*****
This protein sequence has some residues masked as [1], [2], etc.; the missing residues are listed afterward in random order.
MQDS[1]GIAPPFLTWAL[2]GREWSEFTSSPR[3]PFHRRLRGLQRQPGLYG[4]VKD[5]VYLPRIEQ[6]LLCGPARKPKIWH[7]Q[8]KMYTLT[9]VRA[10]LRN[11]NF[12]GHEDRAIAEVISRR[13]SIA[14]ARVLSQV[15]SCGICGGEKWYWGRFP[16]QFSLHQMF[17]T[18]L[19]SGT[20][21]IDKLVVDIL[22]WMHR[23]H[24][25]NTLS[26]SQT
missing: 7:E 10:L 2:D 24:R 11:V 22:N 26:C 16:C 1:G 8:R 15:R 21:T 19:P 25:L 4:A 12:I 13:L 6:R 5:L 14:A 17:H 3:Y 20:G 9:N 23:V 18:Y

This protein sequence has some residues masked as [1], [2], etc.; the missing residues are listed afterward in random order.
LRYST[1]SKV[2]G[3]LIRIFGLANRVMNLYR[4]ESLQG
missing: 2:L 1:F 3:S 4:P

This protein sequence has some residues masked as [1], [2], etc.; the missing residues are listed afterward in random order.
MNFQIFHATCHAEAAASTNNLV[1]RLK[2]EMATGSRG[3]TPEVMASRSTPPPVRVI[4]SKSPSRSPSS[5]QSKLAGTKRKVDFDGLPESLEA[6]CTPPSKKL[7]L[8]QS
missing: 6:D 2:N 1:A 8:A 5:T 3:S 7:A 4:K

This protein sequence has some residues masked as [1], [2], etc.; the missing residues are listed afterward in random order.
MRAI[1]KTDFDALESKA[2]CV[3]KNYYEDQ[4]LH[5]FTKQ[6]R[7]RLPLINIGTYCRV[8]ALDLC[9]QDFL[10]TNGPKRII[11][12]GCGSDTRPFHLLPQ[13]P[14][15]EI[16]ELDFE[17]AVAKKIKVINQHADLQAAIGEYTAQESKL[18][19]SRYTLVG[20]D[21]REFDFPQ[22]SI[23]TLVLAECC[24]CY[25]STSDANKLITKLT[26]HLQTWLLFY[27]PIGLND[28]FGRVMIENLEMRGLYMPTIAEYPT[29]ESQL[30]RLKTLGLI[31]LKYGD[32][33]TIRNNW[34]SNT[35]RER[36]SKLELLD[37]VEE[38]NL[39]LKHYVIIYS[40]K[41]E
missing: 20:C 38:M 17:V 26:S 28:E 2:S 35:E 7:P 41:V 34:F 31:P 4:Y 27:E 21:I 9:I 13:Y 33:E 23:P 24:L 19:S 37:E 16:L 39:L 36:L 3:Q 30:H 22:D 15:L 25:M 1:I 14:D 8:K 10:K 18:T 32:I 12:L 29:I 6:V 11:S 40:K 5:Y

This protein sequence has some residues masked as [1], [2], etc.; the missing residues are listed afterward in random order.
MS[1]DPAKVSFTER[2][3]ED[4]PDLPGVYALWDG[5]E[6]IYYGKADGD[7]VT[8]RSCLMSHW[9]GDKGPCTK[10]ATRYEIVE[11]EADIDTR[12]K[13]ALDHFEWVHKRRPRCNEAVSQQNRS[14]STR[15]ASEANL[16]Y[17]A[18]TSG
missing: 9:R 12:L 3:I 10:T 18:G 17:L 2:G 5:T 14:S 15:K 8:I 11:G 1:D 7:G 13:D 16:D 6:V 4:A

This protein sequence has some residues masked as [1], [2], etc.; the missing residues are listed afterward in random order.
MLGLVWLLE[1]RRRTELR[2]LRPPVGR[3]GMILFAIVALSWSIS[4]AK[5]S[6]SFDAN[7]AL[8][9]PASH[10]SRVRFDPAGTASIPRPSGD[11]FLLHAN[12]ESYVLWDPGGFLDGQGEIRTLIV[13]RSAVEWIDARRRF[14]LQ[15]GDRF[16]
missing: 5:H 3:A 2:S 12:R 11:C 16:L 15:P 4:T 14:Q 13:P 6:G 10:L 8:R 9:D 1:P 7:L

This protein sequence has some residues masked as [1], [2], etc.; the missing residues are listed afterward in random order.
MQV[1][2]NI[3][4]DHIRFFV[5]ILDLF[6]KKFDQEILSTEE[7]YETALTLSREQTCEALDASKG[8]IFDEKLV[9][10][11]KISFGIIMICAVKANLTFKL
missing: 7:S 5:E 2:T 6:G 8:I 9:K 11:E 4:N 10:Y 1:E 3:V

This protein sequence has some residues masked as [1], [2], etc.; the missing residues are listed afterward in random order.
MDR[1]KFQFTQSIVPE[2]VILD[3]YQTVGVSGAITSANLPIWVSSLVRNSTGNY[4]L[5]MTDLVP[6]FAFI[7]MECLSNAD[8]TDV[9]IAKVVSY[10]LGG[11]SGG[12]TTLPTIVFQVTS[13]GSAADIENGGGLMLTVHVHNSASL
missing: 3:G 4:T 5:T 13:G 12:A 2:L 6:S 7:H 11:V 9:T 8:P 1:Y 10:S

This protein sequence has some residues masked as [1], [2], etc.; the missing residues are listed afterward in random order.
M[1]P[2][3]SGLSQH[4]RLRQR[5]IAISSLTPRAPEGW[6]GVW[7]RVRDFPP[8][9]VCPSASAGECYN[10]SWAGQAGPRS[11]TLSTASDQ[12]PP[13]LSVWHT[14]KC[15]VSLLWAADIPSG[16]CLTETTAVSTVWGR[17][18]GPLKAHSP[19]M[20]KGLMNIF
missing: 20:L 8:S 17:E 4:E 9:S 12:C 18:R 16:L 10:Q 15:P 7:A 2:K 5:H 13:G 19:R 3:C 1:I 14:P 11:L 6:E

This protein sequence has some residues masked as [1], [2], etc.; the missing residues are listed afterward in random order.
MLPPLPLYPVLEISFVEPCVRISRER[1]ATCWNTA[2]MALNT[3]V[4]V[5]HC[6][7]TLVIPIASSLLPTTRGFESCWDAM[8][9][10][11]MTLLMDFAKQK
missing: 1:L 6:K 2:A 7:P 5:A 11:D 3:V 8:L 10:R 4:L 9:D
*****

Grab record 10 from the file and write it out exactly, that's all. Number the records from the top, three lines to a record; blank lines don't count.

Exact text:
This protein sequence has some residues masked as [1], [2], etc.; the missing residues are listed afterward in random order.
MLPPLPLYPVLEISFVEPCVRISRER[1]ATCWNTA[2]MALNT[3]V[4]V[5]HC[6][7]TLVIPIASSLLPTTRGFESCWDAM[8][9][10][11]MTLLMDFAKQK
missing: 1:L 6:K 2:A 7:P 5:A 11:D 3:V 8:L 10:R 4:L 9:D